Women leaders share career journey advice

By Marian Accardi, U.S. Army Garrison Redstone Public AffairsAugust 30, 2023

Marion Whicker, executive deputy to the commanding general at Army Materiel Command talks about her career path Thursday during a panel discussion at the Women’s Equality Day Celebration.
1 / 3 Show Caption + Hide Caption – Marion Whicker, executive deputy to the commanding general at Army Materiel Command talks about her career path Thursday during a panel discussion at the Women’s Equality Day Celebration. (Photo Credit: Jonathan Stinson) VIEW ORIGINAL
 Brig. Gen. Daphne Davis, commander of the Army Recruiting Command, talks with attendees prior to the Women’s Equality Day celebration Thursday.
2 / 3 Show Caption + Hide Caption – Brig. Gen. Daphne Davis, commander of the Army Recruiting Command, talks with attendees prior to the Women’s Equality Day celebration Thursday. (Photo Credit: Jonathan Stinson) VIEW ORIGINAL
Kris McBride, a former defense industry corporate executive and the new Civilian Aide to the Secretary of the Army for North Alabama, speaks with Lt. Col. Jeff Mennicke, deputy commander of the 2nd Recruiting Brigade.
3 / 3 Show Caption + Hide Caption – Kris McBride, a former defense industry corporate executive and the new Civilian Aide to the Secretary of the Army for North Alabama, speaks with Lt. Col. Jeff Mennicke, deputy commander of the 2nd Recruiting Brigade. (Photo Credit: Jonathan Stinson) VIEW ORIGINAL

HUNTSVILLE, Ala. - Three female leaders who each support the military in different roles shared their career journeys and the importance of mentors Thursday at the Team Redstone Women’s Equality Day celebration.

“What you see before you is support to the military three different ways,” Marion Whicker, executive deputy to the commanding general at Army Materiel Command, said. “There’s more than one way to support the military. Every day, we’re recruiters for the military,” said Whicker, who has nearly 39 years of Army civilian experience.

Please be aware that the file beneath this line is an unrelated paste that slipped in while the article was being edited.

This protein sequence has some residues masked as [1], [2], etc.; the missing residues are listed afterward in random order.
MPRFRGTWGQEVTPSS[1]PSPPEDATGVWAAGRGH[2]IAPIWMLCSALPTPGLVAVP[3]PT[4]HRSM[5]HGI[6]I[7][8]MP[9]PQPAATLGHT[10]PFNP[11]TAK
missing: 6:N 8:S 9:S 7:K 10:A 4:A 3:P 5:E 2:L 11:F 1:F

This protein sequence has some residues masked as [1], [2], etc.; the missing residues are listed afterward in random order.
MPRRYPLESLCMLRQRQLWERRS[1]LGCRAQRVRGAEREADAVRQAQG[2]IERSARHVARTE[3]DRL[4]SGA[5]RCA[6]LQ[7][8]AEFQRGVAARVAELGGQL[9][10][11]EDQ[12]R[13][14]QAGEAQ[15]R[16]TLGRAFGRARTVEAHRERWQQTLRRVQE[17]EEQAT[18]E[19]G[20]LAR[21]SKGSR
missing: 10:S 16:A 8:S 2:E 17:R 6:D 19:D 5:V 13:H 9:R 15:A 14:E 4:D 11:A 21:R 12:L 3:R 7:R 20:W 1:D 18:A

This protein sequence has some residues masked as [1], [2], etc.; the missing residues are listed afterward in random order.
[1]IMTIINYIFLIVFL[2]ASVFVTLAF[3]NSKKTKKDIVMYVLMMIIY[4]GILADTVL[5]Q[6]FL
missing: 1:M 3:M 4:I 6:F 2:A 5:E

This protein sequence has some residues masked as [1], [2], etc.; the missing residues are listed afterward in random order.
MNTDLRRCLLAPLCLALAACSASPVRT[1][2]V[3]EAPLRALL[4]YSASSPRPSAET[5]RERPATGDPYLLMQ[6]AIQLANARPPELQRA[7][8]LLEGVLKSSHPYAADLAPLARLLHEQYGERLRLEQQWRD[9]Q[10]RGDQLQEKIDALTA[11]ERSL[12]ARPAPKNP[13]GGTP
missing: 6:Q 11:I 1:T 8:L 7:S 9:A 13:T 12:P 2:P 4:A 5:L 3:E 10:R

The 2nd Recruiting Brigade, in coordination with AMC, hosted the event at the University of Alabama in Huntsville Student Services Center, which featured a panel discussion and reception.

Whicker was joined on the panel by Brig. Gen. Daphne Davis, commander of the Army Recruiting Command; and Kris McBride, a former defense industry corporate executive who is the new Civilian Aide to the Secretary of the Army for North Alabama.

Whicker, who’s from Detroit, said she didn’t plan to have an Army career after college and figured she would work in the automotive industry like her nine siblings and father. But she spotted a newspaper employment ad for the Tank-automotive and Armaments Command.

“I thought I’d work there for about three years and then go work for the auto company,” she said. “I can tell you this, 39 years later, I never looked back. I never applied for a position outside of the military, outside of the Army, because I had found my calling.”

Whicker, who started as an intern, worked in supply chain management, program management and resource management. She served with Operation Warp Speed, a federal effort that supported multiple COVID-19 vaccine candidates to speed up development, before coming to Redstone. She’s now a Tier III member of the Senior Executive Service, the equivalent to a three-star general officer.